I really wonder if there is some way that us UPers could collective work to steer this MDOT proposal in a better direction. The proposal is really shocking, as others have already mentioned, it reads like a document that is 20 years old - it has absolutely no vision for the future of Grand Rapids

Your best bet Bostonian is to get in touch with Steve. He is very active with Neighbors of Belknap Lookout, knows the area extremely well, and already has the ear of MDOT and the City. In other words, he already has a head start. However, he certainly could use all the help and support he can get. The chances of getting MDOT to change their plans to NOT widen I-196, College, and Michigan: slim to none. There is just too much political pressure on the Hill (which so much job creation for GR is hinging on) to stop that freight train. However, there is still a chance to lessen the blow to walkability in that area, and still make it an attractive area for people who are NOT travelling in their cars.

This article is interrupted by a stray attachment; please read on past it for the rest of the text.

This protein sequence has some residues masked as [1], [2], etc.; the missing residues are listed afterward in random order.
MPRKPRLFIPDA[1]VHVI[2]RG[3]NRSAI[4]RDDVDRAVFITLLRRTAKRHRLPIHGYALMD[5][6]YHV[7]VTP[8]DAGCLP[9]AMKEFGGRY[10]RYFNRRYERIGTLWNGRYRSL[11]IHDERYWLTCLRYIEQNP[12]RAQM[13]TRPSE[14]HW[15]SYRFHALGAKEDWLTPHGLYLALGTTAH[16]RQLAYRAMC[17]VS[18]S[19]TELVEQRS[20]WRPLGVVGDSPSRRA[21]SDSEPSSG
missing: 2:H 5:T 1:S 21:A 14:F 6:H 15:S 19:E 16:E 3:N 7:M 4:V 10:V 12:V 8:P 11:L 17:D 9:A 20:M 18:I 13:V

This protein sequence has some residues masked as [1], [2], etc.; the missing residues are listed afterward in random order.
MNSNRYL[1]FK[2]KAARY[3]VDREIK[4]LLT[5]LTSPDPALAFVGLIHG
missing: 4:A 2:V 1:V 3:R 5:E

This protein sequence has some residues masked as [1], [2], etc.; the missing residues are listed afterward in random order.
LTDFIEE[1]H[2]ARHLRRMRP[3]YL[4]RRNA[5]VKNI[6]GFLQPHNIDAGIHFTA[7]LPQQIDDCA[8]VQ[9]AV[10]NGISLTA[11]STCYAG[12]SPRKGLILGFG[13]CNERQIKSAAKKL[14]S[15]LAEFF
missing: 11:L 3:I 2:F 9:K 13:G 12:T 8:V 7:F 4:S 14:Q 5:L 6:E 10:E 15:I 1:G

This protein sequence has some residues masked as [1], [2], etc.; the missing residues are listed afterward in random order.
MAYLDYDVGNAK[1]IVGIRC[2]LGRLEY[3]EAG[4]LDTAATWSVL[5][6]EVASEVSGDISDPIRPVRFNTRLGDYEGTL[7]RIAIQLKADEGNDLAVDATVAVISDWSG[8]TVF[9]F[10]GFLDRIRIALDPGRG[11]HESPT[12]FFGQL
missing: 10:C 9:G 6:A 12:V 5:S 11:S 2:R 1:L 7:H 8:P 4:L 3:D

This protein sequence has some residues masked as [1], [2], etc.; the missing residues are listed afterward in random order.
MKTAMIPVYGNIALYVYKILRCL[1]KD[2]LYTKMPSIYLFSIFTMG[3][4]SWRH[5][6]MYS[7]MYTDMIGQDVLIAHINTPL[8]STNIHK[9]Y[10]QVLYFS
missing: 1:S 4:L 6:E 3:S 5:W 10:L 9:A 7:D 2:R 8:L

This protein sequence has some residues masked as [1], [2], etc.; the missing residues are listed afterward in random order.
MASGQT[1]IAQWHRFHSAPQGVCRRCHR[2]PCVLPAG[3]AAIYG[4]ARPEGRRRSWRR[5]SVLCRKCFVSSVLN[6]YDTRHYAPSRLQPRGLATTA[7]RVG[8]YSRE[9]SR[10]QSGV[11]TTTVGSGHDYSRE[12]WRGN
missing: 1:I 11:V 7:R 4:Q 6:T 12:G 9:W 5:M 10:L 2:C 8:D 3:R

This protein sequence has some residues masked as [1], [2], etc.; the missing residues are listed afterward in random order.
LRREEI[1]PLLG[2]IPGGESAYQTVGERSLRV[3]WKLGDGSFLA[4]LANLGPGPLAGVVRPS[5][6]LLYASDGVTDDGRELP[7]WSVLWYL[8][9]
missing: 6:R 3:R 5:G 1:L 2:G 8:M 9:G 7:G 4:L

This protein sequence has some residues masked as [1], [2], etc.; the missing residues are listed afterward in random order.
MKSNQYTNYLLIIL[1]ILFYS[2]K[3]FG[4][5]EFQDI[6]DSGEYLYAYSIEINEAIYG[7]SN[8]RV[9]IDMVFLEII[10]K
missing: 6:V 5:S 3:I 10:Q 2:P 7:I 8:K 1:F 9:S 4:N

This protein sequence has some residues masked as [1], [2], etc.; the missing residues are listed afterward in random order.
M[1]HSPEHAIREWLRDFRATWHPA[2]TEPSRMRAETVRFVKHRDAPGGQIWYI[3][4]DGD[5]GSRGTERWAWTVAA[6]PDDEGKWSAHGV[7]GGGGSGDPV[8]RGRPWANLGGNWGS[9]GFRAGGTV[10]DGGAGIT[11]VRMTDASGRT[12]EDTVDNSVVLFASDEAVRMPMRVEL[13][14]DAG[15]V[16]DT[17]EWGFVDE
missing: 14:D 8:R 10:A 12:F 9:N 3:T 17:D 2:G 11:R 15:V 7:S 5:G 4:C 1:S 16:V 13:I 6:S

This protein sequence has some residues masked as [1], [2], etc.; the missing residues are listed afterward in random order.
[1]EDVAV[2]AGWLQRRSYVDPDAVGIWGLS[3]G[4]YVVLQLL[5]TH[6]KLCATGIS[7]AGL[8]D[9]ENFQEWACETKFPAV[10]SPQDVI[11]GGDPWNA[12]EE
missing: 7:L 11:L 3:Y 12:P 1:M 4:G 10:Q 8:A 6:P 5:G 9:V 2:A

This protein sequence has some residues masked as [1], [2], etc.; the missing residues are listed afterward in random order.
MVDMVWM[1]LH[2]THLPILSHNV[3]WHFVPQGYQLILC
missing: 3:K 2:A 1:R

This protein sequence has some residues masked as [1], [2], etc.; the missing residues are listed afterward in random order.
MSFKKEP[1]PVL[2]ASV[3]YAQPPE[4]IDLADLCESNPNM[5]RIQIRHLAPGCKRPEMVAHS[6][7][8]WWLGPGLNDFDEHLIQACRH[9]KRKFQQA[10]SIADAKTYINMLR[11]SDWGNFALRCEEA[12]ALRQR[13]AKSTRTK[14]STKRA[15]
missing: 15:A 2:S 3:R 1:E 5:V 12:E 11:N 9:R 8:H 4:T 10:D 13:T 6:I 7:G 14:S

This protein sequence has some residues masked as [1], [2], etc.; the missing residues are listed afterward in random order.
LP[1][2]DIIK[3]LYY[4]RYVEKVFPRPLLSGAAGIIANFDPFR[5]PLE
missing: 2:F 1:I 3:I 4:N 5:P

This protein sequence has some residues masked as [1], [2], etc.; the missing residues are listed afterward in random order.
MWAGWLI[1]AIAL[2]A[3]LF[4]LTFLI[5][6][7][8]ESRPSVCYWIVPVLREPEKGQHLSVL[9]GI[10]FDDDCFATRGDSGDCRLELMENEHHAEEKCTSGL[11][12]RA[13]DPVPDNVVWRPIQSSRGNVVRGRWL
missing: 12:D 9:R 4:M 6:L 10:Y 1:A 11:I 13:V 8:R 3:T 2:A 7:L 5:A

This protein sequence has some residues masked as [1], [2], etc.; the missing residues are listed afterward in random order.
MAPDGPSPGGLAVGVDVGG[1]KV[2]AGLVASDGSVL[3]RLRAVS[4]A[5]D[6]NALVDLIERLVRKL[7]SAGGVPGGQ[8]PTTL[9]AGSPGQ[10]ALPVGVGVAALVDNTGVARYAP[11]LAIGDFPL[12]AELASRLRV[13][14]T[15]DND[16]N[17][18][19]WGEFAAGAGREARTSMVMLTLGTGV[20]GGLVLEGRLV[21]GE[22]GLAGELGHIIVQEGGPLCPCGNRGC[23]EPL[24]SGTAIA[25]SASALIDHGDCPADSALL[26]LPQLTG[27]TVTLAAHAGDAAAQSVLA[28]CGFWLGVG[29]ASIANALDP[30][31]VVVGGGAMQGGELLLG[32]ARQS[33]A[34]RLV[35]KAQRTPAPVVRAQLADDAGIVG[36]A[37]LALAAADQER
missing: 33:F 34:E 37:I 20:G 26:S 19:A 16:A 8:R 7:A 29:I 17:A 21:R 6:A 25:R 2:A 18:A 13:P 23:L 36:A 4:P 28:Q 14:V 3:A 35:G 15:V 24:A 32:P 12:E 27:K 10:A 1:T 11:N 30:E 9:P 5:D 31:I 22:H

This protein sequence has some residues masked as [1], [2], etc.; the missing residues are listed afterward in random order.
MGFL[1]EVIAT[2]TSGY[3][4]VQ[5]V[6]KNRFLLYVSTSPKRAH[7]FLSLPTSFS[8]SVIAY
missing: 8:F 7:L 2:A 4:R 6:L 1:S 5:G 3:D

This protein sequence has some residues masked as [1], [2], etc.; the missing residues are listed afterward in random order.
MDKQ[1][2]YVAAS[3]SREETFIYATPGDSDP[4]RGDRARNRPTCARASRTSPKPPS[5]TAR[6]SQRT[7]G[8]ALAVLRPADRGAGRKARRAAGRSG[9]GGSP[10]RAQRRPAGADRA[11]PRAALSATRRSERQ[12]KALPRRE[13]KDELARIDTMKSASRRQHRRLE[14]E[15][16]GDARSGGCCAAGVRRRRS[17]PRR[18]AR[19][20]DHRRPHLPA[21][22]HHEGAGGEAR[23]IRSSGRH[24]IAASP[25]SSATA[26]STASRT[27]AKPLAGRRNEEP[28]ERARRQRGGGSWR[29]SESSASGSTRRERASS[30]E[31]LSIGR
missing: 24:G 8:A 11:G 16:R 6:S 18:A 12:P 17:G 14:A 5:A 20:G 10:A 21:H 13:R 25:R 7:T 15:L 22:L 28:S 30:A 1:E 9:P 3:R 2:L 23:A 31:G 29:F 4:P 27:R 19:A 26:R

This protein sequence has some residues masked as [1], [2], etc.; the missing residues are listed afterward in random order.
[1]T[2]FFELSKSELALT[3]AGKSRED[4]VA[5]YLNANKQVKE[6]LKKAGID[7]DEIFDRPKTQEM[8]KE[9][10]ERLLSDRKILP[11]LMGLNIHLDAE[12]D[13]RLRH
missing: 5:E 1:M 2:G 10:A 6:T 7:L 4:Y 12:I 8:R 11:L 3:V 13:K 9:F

As Steve laid it out for me, Michigan from Monroe to College could be very well identified as an exciting new area of downtown. If Grand Rapids truly wants to become a world-class healthcare research destination, why not take the outdated planning techniques to a new level when it comes to this area? As Andy Guy pointed out in his article, every area of downtown that has seen streetscape improvements (bulb-outs, planters, trees, pavers, etc.) has also seen a subsequent revitalization. There's your proof that people are attracted to beautifully streetscaped areas.